The city of Vallejo violated state law when it destroyed evidence in multiple police shootings, a judge has ruled. Now, officials have just six months to produce other records they have withheld for years.
A Solano County judge has ruled in favor of Open Vallejo in a lawsuit over records of Vallejo police violence and misconduct.
In a May ruling, Judge Stephen Gizzi found that the city violated the California Public Records Act when in 2021 officials destroyed evidence in multiple police shootings. Open Vallejo uncovered the purge last year in the course of litigation and subsequently revealed that senior officials for the city had authorized the destruction.
The judge also found that the city’s “clearly unacceptable” four-year delay in producing police records “violates the spirit, intent and terms of the CPRA.”
Judge Gizzi gave the city just over six months to release dozens of hours of video and audio, as well as potentially tens of thousands of pages of documents relating to police shootings and other serious uses of force. He further ordered the city not to destroy any records that are the subject of current public records requests and directed officials to keep the court updated on an ongoing investigation into the records’ destruction.
Spokespeople for the city of Vallejo and the Vallejo Police Department did not respond to requests for comment.
Illegal destruction of evidence
Open Vallejo learned during a deposition last December that Katelyn Knight, the city attorney defending Vallejo in the public records case, authorized officials to destroy evidence in multiple police shootings despite pending requests for the records by this newsroom. Judge Gizzi declined to make a criminal referral, finding there was insufficient evidence to determine whether officials knew about Open Vallejo’s records requests when they initiated the records’ destruction. But the judge indicated a strong interest in the outcome of a third-party investigation launched by the city days after Open Vallejo revealed the illegal purge of evidence.
Gizzi ordered the city to keep him “apprised of the progress and findings” of the investigation, which is being conducted by the law firm Van Dermyden Makus with Boucher Law as legal advisor to the city. The judge ordered officials to provide a copy of the final report “as soon as it becomes available.” As a court record, the report would be subject to disclosure to Open Vallejo, and potentially the public. However, the city and its outside counsel consider the investigation confidential and protected by the attorney-client privilege, records show, raising a potential conflict over access to the documents. (Attorneys for Open Vallejo have repeatedly sought clarification from the city about whether it will seek to block disclosure of the report, but have received no response.) Neither Knight nor the outside law firms responded to requests for comment.
Generations of police violence
The records Judge Gizzi ordered disclosed span two decades of violence by the Vallejo Police Department, one of the most lethal law enforcement agencies in California, according to the Police Scorecard. They are likely to shed new light on incidents that have remained buried for years as the department finds itself under increased scrutiny by the state attorney general.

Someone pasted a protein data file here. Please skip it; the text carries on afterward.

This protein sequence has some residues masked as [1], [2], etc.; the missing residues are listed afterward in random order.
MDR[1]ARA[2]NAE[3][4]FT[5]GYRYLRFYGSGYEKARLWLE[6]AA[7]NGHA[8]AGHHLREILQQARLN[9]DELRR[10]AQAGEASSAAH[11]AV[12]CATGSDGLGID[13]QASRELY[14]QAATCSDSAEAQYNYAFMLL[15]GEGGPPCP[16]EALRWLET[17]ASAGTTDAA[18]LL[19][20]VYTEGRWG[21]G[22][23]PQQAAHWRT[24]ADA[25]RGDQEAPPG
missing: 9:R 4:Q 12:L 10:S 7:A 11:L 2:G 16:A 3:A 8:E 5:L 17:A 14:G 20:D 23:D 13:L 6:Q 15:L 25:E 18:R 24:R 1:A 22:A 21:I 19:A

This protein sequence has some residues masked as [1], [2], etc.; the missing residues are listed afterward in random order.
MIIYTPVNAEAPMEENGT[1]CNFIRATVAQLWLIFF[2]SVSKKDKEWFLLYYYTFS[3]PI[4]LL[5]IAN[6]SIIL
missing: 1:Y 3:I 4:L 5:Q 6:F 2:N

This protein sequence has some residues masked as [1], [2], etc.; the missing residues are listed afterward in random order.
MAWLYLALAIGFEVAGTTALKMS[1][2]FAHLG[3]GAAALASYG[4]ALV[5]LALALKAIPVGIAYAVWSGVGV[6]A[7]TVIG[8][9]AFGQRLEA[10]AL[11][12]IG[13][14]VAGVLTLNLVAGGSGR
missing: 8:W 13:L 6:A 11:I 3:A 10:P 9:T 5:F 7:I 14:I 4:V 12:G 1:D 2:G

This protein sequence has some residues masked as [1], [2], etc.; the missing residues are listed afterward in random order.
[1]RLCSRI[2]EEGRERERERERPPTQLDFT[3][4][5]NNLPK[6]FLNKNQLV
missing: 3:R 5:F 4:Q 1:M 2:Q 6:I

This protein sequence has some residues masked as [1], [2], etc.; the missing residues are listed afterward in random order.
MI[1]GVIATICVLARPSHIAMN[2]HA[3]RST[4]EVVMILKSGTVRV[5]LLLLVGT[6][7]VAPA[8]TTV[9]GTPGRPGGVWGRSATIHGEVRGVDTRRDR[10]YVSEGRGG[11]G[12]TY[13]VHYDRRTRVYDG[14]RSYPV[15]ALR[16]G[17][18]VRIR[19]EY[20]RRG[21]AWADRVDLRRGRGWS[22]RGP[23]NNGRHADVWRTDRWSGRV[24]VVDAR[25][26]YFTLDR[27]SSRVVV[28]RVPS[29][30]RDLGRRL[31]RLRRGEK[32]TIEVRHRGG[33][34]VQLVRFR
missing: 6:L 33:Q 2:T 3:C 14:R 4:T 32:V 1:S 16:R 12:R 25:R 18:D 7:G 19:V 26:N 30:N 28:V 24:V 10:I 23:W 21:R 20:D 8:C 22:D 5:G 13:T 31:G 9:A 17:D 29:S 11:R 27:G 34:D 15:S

The records to be released do not include records involving juveniles, which Judge Gizzi ruled are exempt from disclosure.
Since March 2019, Open Vallejo filed 28 requests for public records at issue in the lawsuit, Judge Gizzi found. But the city failed to provide complete records or clear answers to those requests, at times engaging in what appears to be bureaucratic gamesmanship, the complaint alleges.
Starting in the Spring of 2021, Open Vallejo staff and four paid interns from the UC Berkeley Graduate School of Journalism began cataloging, coding and organizing thousands of pages of records disclosed by the city to date. Totaling hundreds of hours, this work allowed Open Vallejo to identify gaps in the city’s disclosures. On Sept. 13, 2021, Open Vallejo filed its lawsuit, which does not seek money damages.
Open Vallejo is represented through the Protecting Journalists Pro Bono Program, a joint initiative of the Reporters Committee for Freedom of the Press, Microsoft, and the law firm Davis Wright Tremaine.
The city eventually produced approximately 14,700 pages of records and photographs and 3,300 minutes of video and audio files relating to 66 separate incidents, according to Judge Gizzi’s ruling. The records documented key details relating to the Vallejo police killings of Sean Monterrosa in 2020, Willie McCoy in 2019, and Ronell Foster in 2018, among other incidents, which resulted in news coverage by this and other newsrooms. But the city continued to withhold records, including after Open Vallejo identified specific documents it had discovered were missing from the disclosures.
Judge Gizzi gave Vallejo until Nov. 30 to produce all disclosable records requested by Open Vallejo. The judge also ordered the city to search for and produce records relating to older incidents, which the city had sought to avoid.
“City’s response is to be provided commencing immediately and then on a rolling basis until completed,” the judge wrote. “City’s failure to meet this deadline will be deemed a violation of a Court Order, for which contempt charges may be brought, and a daily fine imposed.”
The city of Vallejo has not disclosed additional records since the court’s May 5 ruling.